District Leadership
Essential School-Wide Practices in Literacy for Leaders: February 11-12, May 1 and May 15, OR May 12-13
This workshop examines how literacy leaders can use their megaphone to advocate and implement organizational practices that create equitable literacy learning for all. This 2-day series will help district literacy leadership teams and building leaders strengthen the organizational practices necessary to ensure that equitable literacy practices are maintained system-wide. The MAISA GELN Essential School-Wide and Center-Wide Practices in Literacy will serve as the guiding document, and the series will include training on effective application of the School-Wide Screener as a driver for systematic change. By the end of the series, participants will have thoughtful, specific, and informed plans for improving literacy instructional support in their schools and throughout the community to reach EVERY child! The audience for this workshop includes individuals and building/district literacy leadership teams committed to the implementation of evidence-based, high quality literacy learning across the learning environment. For additional information, contact Michelle Wagner.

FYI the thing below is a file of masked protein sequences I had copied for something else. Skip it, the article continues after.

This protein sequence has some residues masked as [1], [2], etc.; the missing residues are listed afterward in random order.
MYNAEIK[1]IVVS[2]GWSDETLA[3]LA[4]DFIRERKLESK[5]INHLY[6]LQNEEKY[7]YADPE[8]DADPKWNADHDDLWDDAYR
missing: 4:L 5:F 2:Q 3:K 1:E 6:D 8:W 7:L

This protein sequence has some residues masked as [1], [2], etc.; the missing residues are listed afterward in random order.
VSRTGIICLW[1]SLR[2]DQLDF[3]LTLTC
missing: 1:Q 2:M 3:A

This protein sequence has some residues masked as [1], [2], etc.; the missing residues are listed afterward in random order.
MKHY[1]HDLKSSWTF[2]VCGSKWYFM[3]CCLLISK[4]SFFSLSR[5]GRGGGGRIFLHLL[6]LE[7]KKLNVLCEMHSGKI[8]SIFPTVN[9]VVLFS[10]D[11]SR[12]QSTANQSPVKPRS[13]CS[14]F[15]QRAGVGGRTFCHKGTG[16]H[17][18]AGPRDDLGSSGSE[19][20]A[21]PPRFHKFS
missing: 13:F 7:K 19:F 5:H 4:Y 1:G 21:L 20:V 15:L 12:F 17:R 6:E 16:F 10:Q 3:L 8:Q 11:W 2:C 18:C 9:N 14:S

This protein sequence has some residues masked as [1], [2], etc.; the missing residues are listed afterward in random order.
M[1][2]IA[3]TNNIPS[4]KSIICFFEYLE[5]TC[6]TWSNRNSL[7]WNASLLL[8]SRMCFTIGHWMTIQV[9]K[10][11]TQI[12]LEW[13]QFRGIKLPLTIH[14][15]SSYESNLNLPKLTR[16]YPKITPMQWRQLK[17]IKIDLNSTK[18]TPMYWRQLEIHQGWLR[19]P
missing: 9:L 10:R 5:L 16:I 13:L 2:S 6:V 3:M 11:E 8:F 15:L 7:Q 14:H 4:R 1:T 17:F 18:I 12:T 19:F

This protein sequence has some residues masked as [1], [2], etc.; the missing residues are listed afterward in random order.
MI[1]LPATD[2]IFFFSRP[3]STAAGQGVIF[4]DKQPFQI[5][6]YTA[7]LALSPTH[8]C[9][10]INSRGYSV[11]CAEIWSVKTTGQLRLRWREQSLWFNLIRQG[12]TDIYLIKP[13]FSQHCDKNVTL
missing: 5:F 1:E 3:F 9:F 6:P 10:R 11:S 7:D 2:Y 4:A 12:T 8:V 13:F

White question mark in a blue circle.

Resources: Where can I find...

Wakelet is an easy-to-use, collaborative application for sharing media collections or resources. Users can link articles, videos, text, and more on a particular topic, and collections can be shared with others via QR code, link, or social media.

Sharing links, especially through video conferencing platforms, can be difficult at times. Many free programs are available for creating a QR code, such as QR Code Generator.